To be just downright honest, I never expected to miss him this much. And, if the deeper truth be told, perhaps it isn’t just the loss of a singular man, though great and admirable he was.

Tease photo

Just what will people think?

The Dixie Diva

A major New York publisher sent a review copy of a much touted novel called “If Jack’s In Love.” Because I write about the South and because this book had won the Willie Morris Award for Southern Fiction, the book’s publicist followed up with an email.

Tease photo

Living a dream is the true reward

The Dixie Diva

It has long been my belief that the dreams tucked into our hearts are the compass we’re given to find our direction in life. Children know at an early age what they’re called to do.

Tease photo

Tradition’s something to parade around

The Dixie Diva column

If Tink had any hesitation about coming into a traditional Southern family, there was only one: our happy, colorful Easter parade.

Tease photo

Inspiration the write stuff

Before I say this, just know that I am not bragging. I am sure that this is not anything to brag about. But you and I are friends and I always endeavor to be honest with you so you should know the truth.

Tease photo

Learning names key to connecting

It is of paramount importance that I teach my husband how to be a Southerner, at least a half-decent one if not one of regal bearing.

Tease photo

Returned calls come at a price

Back in the summer, unwillingly, I would rise early and take a run to beat some of the oppressive heat and humidity that smothers the South when the sun inches higher in the sky. Many mornings, I encountered something that would stick with me for the rest of the run.

Tease photo

Kids in middle do pretty well

The Dixie Diva column

Little Danny McGuire was the scrawniest kid in class. He was so frail, so downright skinny, that his dungarees clung to his bony hips only thanks to a well-worn brown belt that was pulled tight to the last notch, causing the fabric to gather in folds.

Tease photo

Better days are a-coming

Mama’s favorite phrase when I was growing up — particularly during the defiant teenage years, especially when I sassed her — was “you’re gonna pay for your raising one day, little lady.

Tease photo

Better days are a-coming

Opinion Column

Mama’s favorite phrase when I was growing up — particularly during the defiant teenage years, especially when I sassed her — was “you’re gonna pay for your raising one day, little lady. Let me assure you of that. You just wait until you have children and see how they behave.”

Tease photo

Being mean is the real error

Features column

Boy, can people be mean. I’m thinking particularly of a reader named Samantha, whose scolding of me turned into a scalding.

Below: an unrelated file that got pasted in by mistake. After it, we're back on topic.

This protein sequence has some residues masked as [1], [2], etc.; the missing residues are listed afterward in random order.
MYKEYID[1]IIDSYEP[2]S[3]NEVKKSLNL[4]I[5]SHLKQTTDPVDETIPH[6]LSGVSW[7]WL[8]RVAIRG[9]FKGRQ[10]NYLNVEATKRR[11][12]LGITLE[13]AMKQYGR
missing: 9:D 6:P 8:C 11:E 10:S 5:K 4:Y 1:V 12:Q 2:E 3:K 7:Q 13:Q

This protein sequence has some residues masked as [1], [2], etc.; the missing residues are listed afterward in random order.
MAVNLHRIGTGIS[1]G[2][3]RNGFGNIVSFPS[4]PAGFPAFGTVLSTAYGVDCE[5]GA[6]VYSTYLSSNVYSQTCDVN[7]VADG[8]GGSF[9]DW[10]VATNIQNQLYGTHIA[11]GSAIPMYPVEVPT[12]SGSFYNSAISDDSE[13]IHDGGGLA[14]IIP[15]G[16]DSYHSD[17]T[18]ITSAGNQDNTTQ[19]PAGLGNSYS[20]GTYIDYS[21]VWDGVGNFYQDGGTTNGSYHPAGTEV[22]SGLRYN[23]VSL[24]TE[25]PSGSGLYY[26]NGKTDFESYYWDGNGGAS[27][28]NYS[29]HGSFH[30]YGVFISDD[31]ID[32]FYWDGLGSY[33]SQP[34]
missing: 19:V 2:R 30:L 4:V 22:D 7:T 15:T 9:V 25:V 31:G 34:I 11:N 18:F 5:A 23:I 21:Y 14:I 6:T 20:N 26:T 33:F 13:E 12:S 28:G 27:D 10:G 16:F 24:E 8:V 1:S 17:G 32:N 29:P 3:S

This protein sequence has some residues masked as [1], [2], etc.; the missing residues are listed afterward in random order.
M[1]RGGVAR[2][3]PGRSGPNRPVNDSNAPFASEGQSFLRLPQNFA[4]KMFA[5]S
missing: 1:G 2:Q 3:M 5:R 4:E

Tease photo

Writers dig deep for fertile stories

The Dixie Diva column

Occasionally, someone truly interested in the art of writing will ask me, “What does it take to be a writer?”

Tease photo

No economy in Mama’s stories

The Dixie Diva column

It was one of those days, the kind when you have a lot of work to do and none of it you want to do so you just piddle.

Tease photo

Southern home is inescapable

One evening back in late spring, I returned home from two weeks of flitting through major airports and hurrying bare-footed through security sensors. I was bone-weary from cramped planes — the center seat too many times — and delayed flights.

Tease photo

Diary gives account of mourning Lincoln

The Dixie Diva column

EDITOR’S NOTE: This is final installment of a three-part series based on Civil War era diaries of Charlie Tinker.

Tease photo

Story of woman may be lost

The Dixie Diva column

There’s a woman I’m looking for. Perhaps you know where she is. If you do, please help me find her again.

Tease photo

Practical makes perfect at Christmas

Features column

When Mama was a small girl growing up in the Nimblewill Valley in the Appalachian foothills, it was the midst of the Great Depression. As she often said, “Times were hard but it’s all we knew so we didn’t know how poor we were.”

Tease photo

The writings of Charlie Tinker

Editor Note: This is the second installment of a three-part series. It is running over a five week period rather than three consecutive weeks.

Tease photo

Life lessons the best education

Features column

In those days — the ones of my cherished youth — my cousin, Ronnie, a year older than I, worked for my daddy.

Tease photo

Diaries give glimpse into the Civil War

This is the first of a three-part series. It is not running three consecutive weeks but over a five-week period.

Tease photo

Value of money valuable lesson

Features column

It seems to me that a lot of young people have it easy. Too many kids in high school and college are shielded from work and not taught the importance of money or earning it. It seems to me that this is a major default in the education of life.

Tease photo

Sharing blessings something to be thankful for

Features column

This isn't really a Thanksgiving column. It's more of a Christmas column. Well, actually, it is a Thanksgiving column because it's about being thankful enough for your blessings that you share them at Christmas.

Tease photo

Easier takes some getting used to

Nicole and I were working out together one day and for some reason, she brought up a self-help, faith-related book we had both read. The thesis, basically, is how men are born with wild hearts, which should be admired not restrained by women. “What did you learn from that book?” she asked as I attempted arm curls with weights too heavy.

Tease photo

Southern accent comment I find very offensive

There I was, sitting at my desk, writing away, bothering no one when my phone rang. It was Hollywood calling.

Tease photo

Cattle gate not my style

It all started with a break-in then continued to a breaking point when a crazy woman showed up at my door, ranting about aliens who had landed at her house. She needed me to write an article to warn their commander not to send them back to her house.

Tease photo

Southerners tell stories with flair

It’s a funny thing about us Southerners. If a Yankee criticizes us, we haughtily disregard it, muttering over their ignorance.